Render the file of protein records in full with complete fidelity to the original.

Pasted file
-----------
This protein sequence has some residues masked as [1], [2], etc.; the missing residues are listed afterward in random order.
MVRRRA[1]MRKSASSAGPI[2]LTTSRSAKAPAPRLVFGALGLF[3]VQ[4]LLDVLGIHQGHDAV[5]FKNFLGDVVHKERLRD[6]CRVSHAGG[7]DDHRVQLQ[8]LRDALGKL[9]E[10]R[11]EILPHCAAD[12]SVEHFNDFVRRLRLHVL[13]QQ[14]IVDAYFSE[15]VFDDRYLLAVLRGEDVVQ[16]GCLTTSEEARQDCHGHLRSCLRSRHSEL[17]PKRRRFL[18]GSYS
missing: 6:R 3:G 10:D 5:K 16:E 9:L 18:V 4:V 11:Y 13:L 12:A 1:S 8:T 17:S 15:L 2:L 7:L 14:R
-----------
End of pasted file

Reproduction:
This protein sequence has some residues masked as [1], [2], etc.; the missing residues are listed afterward in random order.
MVRRRA[1]MRKSASSAGPI[2]LTTSRSAKAPAPRLVFGALGLF[3]VQ[4]LLDVLGIHQGHDAV[5]FKNFLGDVVHKERLRD[6]CRVSHAGG[7]DDHRVQLQ[8]LRDALGKL[9]E[10]R[11]EILPHCAAD[12]SVEHFNDFVRRLRLHVL[13]QQ[14]IVDAYFSE[15]VFDDRYLLAVLRGEDVVQ[16]GCLTTSEEARQDCHGHLRSCLRSRHSEL[17]PKRRRFL[18]GSYS
missing: 6:R 3:G 10:D 5:K 16:E 9:L 18:V 4:V 11:Y 13:L 12:A 1:S 8:T 17:S 15:L 2:L 7:L 14:R